Get out while the gittin's good!

Mar 30, 2015

- By Bill Bonner

Bill Bonner
Gualfin, Argentina

Dear Diary,

This weekend, we went to the Mars.

But we'll tell you more about that in a minute. First, catching up with the markets, we find that stocks stabilized on Friday. Gold ended the week glued to the bottom of the $2,000 mark.

While gold looks well-supported below $2,000...US stocks are vulnerable to a sharp correction. They are near the top of their range with negative news coming in like drone attacks.

Profits are sagging, though not as badly as we first had thought. GDP growth - stripped of its lipstick and heavy makeup - has been just 1.1% per year since the beginning of the crisis, with no sign of a genuine 'recovery'. World trade relies heavily on China which relies heavily on American consumers. US households might be willing to spend more, but they're unable. Gone on the days when they could 'take out' home equity. That leaves them just with wages - which have gone nowhere - and other assets. Stocks are up substantially, but only the top 10% of US household has benefitted. The other 90% have flat or falling net wealth.

Without the help of the giddy US consumer, China starts to look a little peaked and perhaps nearing a crisis of its own. The Shanghai Index is trading at 44 times earnings - about where the US was when the bottom fell out of the dot.com sector.

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Meanwhile, it looks like a replay of dot.com crash is coming in the US too - this one centered on biotechs. Prices have risen more than 3 times as fast as prices for the S&P 500. Now, they are up to 5 times what they were at the last peak, just before the Dot.com sell-off.

IPOs are running ahead of the last record -- again, set just as the market was melting down in 2000. As for earnings, you will have to find them yourself. Two thirds of the companies in the NBI lost money last year.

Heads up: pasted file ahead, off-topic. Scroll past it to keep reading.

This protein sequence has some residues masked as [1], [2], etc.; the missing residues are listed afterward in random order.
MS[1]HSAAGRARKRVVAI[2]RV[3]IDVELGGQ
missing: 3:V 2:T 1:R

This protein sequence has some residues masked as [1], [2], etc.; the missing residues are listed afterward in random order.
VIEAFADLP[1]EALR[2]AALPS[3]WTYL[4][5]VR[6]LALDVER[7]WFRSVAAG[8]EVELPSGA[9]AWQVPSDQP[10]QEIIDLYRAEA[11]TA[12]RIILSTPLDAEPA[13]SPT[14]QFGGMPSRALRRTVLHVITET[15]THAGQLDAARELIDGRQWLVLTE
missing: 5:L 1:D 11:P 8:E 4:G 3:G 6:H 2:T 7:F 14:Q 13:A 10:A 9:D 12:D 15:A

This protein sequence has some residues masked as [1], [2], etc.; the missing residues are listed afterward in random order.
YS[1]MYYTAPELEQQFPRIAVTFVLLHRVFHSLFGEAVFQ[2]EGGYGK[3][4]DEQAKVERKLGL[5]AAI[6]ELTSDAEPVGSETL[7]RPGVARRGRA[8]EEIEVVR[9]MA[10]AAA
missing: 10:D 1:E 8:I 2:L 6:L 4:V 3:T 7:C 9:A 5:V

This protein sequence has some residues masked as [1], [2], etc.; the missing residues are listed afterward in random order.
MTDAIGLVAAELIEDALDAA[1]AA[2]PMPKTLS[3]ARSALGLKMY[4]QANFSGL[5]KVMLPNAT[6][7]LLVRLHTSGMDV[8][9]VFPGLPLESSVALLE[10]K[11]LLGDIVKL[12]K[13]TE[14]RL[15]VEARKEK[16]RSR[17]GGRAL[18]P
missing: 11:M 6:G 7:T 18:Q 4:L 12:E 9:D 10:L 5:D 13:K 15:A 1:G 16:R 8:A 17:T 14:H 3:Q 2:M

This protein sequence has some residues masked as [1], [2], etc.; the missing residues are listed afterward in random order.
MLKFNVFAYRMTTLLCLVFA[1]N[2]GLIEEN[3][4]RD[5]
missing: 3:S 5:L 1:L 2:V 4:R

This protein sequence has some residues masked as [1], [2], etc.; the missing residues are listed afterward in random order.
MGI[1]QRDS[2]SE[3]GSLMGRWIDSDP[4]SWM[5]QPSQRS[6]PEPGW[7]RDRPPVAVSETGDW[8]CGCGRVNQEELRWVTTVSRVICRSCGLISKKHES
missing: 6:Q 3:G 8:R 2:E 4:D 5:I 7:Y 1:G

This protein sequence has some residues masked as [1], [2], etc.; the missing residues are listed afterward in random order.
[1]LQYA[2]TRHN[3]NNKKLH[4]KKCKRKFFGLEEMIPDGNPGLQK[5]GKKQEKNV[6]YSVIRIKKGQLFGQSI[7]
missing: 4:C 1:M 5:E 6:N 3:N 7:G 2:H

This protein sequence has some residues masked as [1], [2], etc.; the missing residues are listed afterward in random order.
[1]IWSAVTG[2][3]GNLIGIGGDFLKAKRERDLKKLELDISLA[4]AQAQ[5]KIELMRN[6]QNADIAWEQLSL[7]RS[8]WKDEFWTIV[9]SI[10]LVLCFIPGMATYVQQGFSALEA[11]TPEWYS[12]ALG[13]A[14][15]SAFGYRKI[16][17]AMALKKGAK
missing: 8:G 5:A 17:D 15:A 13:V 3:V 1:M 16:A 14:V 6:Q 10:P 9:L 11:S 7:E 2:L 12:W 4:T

In the broad market, trailing GAAP earnings put the NYSE on a p/e of 22. That's higher than any time it's been in half a century - including 2000 and 2007.

Best advice: get out while the gittin's good.

Back at the ranch...

The ranch is divided into two parts. One in Salta Province. The other in Catamarca. We have owned it for almost 10 years, but we have never seen the part that is in Catamarca. It is a three-day horse ride. And, we've been told, there is nothing there.

Once, a couple of years ago, we showed the ranch foreman a photo taken by the Mars Rover.

"Looks just like our ranch," said Jorge. "Over on the Catamarca side. In fact, it looks better that our ranch."

That part of the ranch is a high plain between one mountain range and another. It is bone dry and at about 13,000 feet in altitude, an area known as 'the puna.' Millions of years of volcanic eruptions, wind erosion, and seismic shifts have given it look that barely seems earthly. Huge mountains. Vast deserts. Snow capped peaks surrounding gravel pits 30-miles wide. Sand dunes as big as shopping malls. Strange natural sculptures. Hot as Mercury during the day; cold as Saturn at night. Shallow lakes ...with pink flamingos in them, no less. We had never seen anything like it. We had not even imagined that it could exist. Until this weekend.

Rather than take the three days on horseback, we took three days by 4-wheel drive truck. It took one full day to wheel around the mountain range immediately to our west in order to come up in the valley beyond it. It took another day to explore the area, or at least a tiny fraction of it. The third day, we drove home.